Polska pomoc

The Minister of Foreign Affairs on Polish Foreign Policy for 2011

We present the fragments of the Annual Address given by Mr. Radosław Sikorski, Minister of Foreign Affairs of Poland,
on March 16, 2011, with regard to the Polish development assistance.


Members of the House,

Having achieved what seemed almost beyond our reach in 1989, today we must set more audacious goals. I am confident that I speak on behalf of all the members of this House when I say that we want Poland to become not only a secure and prosperous country, but also one with influence. A serious country. So that we, like Spain or Turkey before us, will be able to regain some of our bygone prestige.

A serious country is, in my opinion, one with an economy which - based on modern benchmarks - has a GDP of over a trillion dollars. It is a country that exports more capital and technology than it imports. Whose youth does not emigrate to find work, and whose opportunities attract at least its own diaspora. A country that may not be a nuclear power, but that can deter potential invaders. A country that does not react when provoked, but responds with actions. A country that can fight for the interests of its region. That grants development and humanitarian aid. That, in the international system, is regarded as a problem solver, not a source of problems. Finally, a country that does not wait for others to take a position, but is looked to for leadership. A model worthy of emulating. That is a goal that meets Polish ambitions.

What sort of foreign policy can be conducted in order to achieve this goal, here and now, with our current assets and liabilities, and in the current international environment?

The mission of the Foreign Ministry, as drafted in a statement by its staff, "is to pursue the interests of the Republic of Poland through European and global cooperation for security, democracy and development."  It is also expressed, more briefly, by our motto: "Serving Poland, building Europe, understanding the world." Let us bear in mind that Solidarity succeeded because its leaders deliberately acted in line with the motto of the Hanseatic city of Gdańsk: "Nec temere, nec timide" - neither rashly not timidly...

...Ukraine is our strategic partner. Its accession to the EU is in our long-term interest. Consequently, every time Poland is in a position to do so, and Kiev wants us to, we shall provide Ukraine with our support.

Our policy towards Belarus is determined by conditionality. The fate of the fraternal and European Belarusian nation is something we hold especially dear. I have said on numerous occasions that Poland is in a position to significantly help Belarus, if it decides to follow the path to transition. However, we must respond with equal strength when Belarus strays away from this path and violates fundamental human and civil rights. I am confident that the time will come when we will be able to support a reform-minded Belarus that is open to European cooperation...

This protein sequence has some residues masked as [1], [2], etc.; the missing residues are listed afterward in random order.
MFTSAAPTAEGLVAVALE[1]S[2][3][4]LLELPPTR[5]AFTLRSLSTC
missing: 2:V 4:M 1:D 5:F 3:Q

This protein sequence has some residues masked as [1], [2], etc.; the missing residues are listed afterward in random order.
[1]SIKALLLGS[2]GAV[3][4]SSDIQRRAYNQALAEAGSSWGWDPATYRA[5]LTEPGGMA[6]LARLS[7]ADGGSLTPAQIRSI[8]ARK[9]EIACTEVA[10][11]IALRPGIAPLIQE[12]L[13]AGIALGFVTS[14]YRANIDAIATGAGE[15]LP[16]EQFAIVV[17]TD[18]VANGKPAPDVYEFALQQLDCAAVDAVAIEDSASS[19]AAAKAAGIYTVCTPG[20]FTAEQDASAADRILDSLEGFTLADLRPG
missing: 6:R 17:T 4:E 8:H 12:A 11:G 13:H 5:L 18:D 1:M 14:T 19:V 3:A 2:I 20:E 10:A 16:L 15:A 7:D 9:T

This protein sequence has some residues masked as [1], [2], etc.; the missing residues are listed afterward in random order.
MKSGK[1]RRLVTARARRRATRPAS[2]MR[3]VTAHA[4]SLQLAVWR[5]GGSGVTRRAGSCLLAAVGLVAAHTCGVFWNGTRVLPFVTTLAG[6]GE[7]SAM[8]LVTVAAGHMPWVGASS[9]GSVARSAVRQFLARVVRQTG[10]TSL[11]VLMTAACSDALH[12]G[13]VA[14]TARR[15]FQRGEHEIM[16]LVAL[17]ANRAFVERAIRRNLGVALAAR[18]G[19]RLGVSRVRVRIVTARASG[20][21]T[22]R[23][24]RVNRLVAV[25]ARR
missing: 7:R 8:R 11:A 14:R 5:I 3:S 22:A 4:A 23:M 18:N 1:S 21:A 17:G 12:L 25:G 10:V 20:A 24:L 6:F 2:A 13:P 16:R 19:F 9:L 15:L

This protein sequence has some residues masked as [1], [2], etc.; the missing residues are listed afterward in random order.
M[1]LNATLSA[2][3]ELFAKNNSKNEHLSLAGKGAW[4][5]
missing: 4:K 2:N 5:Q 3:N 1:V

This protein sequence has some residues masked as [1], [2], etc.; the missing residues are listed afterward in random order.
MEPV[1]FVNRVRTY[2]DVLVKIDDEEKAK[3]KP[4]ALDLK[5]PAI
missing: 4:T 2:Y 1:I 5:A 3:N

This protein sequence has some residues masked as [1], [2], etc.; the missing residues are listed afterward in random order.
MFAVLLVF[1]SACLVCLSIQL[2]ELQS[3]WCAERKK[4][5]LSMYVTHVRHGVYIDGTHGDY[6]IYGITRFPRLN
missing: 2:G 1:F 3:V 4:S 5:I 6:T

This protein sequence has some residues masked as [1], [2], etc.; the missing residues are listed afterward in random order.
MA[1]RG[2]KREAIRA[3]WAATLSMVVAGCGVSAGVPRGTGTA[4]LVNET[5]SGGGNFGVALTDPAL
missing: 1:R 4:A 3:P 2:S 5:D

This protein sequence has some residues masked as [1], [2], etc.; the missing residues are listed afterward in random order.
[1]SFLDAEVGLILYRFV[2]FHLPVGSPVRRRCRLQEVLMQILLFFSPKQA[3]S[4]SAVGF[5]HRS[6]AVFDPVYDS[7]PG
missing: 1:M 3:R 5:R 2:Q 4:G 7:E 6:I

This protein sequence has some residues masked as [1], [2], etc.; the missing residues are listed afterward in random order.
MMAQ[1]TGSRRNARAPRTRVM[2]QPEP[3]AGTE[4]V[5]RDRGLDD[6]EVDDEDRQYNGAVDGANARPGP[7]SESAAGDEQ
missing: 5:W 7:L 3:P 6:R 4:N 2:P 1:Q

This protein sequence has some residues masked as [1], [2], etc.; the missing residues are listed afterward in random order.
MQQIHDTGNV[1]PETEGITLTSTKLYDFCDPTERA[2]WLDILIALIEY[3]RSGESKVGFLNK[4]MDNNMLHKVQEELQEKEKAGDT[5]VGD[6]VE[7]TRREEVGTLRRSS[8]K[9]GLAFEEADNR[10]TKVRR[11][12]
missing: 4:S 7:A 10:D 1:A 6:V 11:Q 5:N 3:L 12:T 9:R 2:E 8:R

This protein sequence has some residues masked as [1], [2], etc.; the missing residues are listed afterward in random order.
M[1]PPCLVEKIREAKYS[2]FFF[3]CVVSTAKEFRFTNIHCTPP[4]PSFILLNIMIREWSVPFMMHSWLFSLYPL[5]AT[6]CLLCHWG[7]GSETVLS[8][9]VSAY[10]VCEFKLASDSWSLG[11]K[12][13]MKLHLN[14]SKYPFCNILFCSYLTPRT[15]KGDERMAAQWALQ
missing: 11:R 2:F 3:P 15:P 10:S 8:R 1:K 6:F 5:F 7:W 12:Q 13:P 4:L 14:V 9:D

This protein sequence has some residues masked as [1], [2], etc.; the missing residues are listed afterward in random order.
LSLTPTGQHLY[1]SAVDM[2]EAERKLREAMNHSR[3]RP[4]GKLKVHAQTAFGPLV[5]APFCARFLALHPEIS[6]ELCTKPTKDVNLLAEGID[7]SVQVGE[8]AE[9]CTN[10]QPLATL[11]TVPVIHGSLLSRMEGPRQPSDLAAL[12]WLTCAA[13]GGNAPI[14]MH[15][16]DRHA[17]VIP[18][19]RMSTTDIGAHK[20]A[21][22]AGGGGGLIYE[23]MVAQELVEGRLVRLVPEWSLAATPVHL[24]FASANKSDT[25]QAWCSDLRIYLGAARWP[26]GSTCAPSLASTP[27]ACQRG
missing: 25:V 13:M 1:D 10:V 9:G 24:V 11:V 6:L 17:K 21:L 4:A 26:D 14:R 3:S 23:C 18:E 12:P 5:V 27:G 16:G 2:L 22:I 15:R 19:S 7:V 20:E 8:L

...Members of the House,

As Horace wrote, "For it is your business, when the wall next door catches fire." Solidarity holds a special meaning for Poles. Not only the administration, but also dozens of Polish NGOs are involved in supporting the Belarusian people. In the name of solidarity, a month after most of the Belarusian presidential candidates were beaten up and detained, we organised a donor's conference in Warsaw, at which several dozen delegations representing states and international organisations dedicated over EUR 87m to the cause.

The political and economic transformation in Poland was made easier by the support of our friends. Now we are helping others. Over the last two years, the value of Polish development aid - addressed both to Eastern Partnership countries and to the countries of the global South - has exceeded a billion zloty. As a token of international solidarity, we share our experience and support reforms and independent media outlets. In order to effectively support human rights and civil society, we are establishing a Foundation for International Solidarity. We have been consistent in linking development projects with support for democracy, also at the local level. We are training Ukrainian border guards, social workers in Georgia and nurses in Zambia. We are sending volunteers abroad and building schools.

We sympathise with peoples who demand freedom. Last year's summit of the Community of Democracies demonstrated this support. It is no coincidence that the Secretariats of the Community of Democracies and the OSCE Offices for Democratic Institutions and Human Rights are based in Warsaw. We have put forward the idea of creating a European Endowment for Democracy, aimed at supporting democratic processes in the entire European neighbourhood.

Solidarity in the European dimension also means eliminating disparities in development. We do not want the difference in GDP per capita between the poorest and the richest Member States to be sevenfold as is the case today. We do, however, want to join forces with others in our drive for stability, prosperity and high living standards in Europe and its neighbourhood. Last year, in the face of the looming crisis, we supported Iceland and Latvia with loans of USD 200m each. We have been particularly committed to the cause of Moldova. Thanks to the joint support of Poland, Sweden and Romania, it has moved closer to European standards. Ukraine should sign an Association Agreement with the EU soon, and Moldova will start negotiating a Free Trade Agreement with the EU shortly...

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